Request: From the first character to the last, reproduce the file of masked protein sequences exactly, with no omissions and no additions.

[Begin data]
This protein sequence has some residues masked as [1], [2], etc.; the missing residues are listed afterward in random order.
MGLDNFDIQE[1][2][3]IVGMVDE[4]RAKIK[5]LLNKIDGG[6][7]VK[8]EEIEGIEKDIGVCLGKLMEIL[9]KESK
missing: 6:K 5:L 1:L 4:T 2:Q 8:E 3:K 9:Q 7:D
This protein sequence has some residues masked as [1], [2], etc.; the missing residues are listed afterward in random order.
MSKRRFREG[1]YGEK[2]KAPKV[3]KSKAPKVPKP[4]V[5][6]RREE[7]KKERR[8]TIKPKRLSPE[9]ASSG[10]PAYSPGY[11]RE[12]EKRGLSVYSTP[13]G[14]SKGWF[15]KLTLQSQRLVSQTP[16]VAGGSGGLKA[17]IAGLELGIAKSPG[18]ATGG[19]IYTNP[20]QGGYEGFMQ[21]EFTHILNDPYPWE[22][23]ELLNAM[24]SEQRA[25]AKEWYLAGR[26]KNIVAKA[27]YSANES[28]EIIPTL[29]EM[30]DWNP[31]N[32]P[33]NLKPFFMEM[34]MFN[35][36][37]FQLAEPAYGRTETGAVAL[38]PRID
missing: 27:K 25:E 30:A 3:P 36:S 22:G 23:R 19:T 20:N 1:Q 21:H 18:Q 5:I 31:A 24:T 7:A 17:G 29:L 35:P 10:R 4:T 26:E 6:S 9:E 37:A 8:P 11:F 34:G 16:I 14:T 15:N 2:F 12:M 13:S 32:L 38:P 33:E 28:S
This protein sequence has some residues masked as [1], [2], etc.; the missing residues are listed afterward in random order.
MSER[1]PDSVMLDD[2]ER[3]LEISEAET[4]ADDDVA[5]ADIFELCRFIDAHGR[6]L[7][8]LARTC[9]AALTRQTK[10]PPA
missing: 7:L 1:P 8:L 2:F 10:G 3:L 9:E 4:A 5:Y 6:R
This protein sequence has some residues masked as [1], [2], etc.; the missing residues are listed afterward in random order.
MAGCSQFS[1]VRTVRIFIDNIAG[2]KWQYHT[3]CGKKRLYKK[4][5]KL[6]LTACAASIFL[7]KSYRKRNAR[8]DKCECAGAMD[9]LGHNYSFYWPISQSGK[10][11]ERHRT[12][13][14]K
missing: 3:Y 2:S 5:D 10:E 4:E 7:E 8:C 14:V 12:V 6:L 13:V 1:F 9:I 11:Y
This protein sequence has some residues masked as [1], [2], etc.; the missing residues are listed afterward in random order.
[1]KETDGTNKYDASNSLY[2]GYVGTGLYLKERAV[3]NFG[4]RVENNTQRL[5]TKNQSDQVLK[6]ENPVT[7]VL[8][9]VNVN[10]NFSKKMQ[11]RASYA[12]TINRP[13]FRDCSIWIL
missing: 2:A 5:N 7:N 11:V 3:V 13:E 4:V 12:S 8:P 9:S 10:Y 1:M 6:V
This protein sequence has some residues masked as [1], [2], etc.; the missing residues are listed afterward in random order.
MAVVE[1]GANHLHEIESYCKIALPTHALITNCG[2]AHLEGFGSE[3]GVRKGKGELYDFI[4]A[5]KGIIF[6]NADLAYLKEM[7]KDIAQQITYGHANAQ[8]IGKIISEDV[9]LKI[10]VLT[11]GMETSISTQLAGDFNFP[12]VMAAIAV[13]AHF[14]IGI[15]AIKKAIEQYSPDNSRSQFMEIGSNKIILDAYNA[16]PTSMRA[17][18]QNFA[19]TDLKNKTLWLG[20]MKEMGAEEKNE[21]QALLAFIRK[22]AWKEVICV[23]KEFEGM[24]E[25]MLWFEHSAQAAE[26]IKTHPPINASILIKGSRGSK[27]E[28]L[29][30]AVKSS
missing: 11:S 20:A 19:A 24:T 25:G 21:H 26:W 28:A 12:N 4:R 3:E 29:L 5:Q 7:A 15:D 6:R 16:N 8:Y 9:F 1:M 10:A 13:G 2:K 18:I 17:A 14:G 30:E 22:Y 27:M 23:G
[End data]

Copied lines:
This protein sequence has some residues masked as [1], [2], etc.; the missing residues are listed afterward in random order.
MGLDNFDIQE[1][2][3]IVGMVDE[4]RAKIK[5]LLNKIDGG[6][7]VK[8]EEIEGIEKDIGVCLGKLMEIL[9]KESK
missing: 6:K 5:L 1:L 4:T 2:Q 8:E 3:K 9:Q 7:D
This protein sequence has some residues masked as [1], [2], etc.; the missing residues are listed afterward in random order.
MSKRRFREG[1]YGEK[2]KAPKV[3]KSKAPKVPKP[4]V[5][6]RREE[7]KKERR[8]TIKPKRLSPE[9]ASSG[10]PAYSPGY[11]RE[12]EKRGLSVYSTP[13]G[14]SKGWF[15]KLTLQSQRLVSQTP[16]VAGGSGGLKA[17]IAGLELGIAKSPG[18]ATGG[19]IYTNP[20]QGGYEGFMQ[21]EFTHILNDPYPWE[22][23]ELLNAM[24]SEQRA[25]AKEWYLAGR[26]KNIVAKA[27]YSANES[28]EIIPTL[29]EM[30]DWNP[31]N[32]P[33]NLKPFFMEM[34]MFN[35][36][37]FQLAEPAYGRTETGAVAL[38]PRID
missing: 27:K 25:E 30:A 3:P 36:S 22:G 23:R 19:T 20:N 1:Q 21:H 18:Q 5:I 31:A 24:T 7:A 17:G 29:L 35:P 10:R 4:T 26:E 6:S 9:E 37:A 8:P 11:F 34:G 16:I 14:T 15:N 2:F 12:M 13:S 32:L 38:P 33:E 28:S
This protein sequence has some residues masked as [1], [2], etc.; the missing residues are listed afterward in random order.
MSER[1]PDSVMLDD[2]ER[3]LEISEAET[4]ADDDVA[5]ADIFELCRFIDAHGR[6]L[7][8]LARTC[9]AALTRQTK[10]PPA
missing: 7:L 1:P 8:L 2:F 10:G 3:L 9:E 4:A 5:Y 6:R
This protein sequence has some residues masked as [1], [2], etc.; the missing residues are listed afterward in random order.
MAGCSQFS[1]VRTVRIFIDNIAG[2]KWQYHT[3]CGKKRLYKK[4][5]KL[6]LTACAASIFL[7]KSYRKRNAR[8]DKCECAGAMD[9]LGHNYSFYWPISQSGK[10][11]ERHRT[12][13][14]K
missing: 3:Y 2:S 5:D 10:E 4:E 7:E 8:C 14:V 12:V 6:L 13:V 1:F 9:I 11:Y
This protein sequence has some residues masked as [1], [2], etc.; the missing residues are listed afterward in random order.
[1]KETDGTNKYDASNSLY[2]GYVGTGLYLKERAV[3]NFG[4]RVENNTQRL[5]TKNQSDQVLK[6]ENPVT[7]VL[8][9]VNVN[10]NFSKKMQ[11]RASYA[12]TINRP[13]FRDCSIWIL
missing: 2:A 5:N 7:N 11:V 3:V 13:E 4:V 12:S 8:P 9:S 10:Y 1:M 6:V
This protein sequence has some residues masked as [1], [2], etc.; the missing residues are listed afterward in random order.
MAVVE[1]GANHLHEIESYCKIALPTHALITNCG[2]AHLEGFGSE[3]GVRKGKGELYDFI[4]A[5]KGIIF[6]NADLAYLKEM[7]KDIAQQITYGHANAQ[8]IGKIISEDV[9]LKI[10]VLT[11]GMETSISTQLAGDFNFP[12]VMAAIAV[13]AHF[14]IGI[15]AIKKAIEQYSPDNSRSQFMEIGSNKIILDAYNA[16]PTSMRA[17][18]QNFA[19]TDLKNKTLWLG[20]MKEMGAEEKNE[21]QALLAFIRK[22]AWKEVICV[23]KEFEGM[24]E[25]MLWFEHSAQAAE[26]IKTHPPINASILIKGSRGSK[27]E[28]L[29][30]AVKSS
missing: 11:S 20:A 19:A 24:T 25:G 21:H 26:W 28:A 12:N 4:R 3:E 29:L 5:Q 7:A 15:D 6:R 16:N 8:Y 9:F 1:M 10:A 13:G 2:K 18:I 17:A 14:G 30:E 22:Y 27:M 23:G